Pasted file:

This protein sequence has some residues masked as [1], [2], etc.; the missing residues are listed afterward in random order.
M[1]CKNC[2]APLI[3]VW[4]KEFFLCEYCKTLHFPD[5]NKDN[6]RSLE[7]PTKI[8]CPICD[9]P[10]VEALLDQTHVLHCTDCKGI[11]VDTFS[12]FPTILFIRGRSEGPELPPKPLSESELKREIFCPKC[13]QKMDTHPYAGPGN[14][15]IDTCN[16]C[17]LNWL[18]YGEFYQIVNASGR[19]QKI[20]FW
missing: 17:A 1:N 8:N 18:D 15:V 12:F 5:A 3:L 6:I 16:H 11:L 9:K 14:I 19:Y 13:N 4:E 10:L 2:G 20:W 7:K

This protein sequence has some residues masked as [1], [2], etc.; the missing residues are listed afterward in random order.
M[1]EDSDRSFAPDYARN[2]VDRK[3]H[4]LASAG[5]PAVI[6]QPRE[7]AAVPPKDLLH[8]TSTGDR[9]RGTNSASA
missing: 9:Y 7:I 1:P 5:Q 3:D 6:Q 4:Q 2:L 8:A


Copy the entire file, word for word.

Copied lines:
This protein sequence has some residues masked as [1], [2], etc.; the missing residues are listed afterward in random order.
M[1]CKNC[2]APLI[3]VW[4]KEFFLCEYCKTLHFPD[5]NKDN[6]RSLE[7]PTKI[8]CPICD[9]P[10]VEALLDQTHVLHCTDCKGI[11]VDTFS[12]FPTILFIRGRSEGPELPPKPLSESELKREIFCPKC[13]QKMDTHPYAGPGN[14][15]IDTCN[16]C[17]LNWL[18]YGEFYQIVNASGR[19]QKI[20]FW
missing: 17:A 1:N 8:N 18:D 15:V 12:F 5:A 3:L 6:I 16:H 11:L 9:K 14:I 19:Y 13:N 4:E 10:L 2:G 20:W 7:K

This protein sequence has some residues masked as [1], [2], etc.; the missing residues are listed afterward in random order.
M[1]EDSDRSFAPDYARN[2]VDRK[3]H[4]LASAG[5]PAVI[6]QPRE[7]AAVPPKDLLH[8]TSTGDR[9]RGTNSASA
missing: 9:Y 7:I 1:P 5:Q 3:D 6:Q 4:Q 2:L 8:A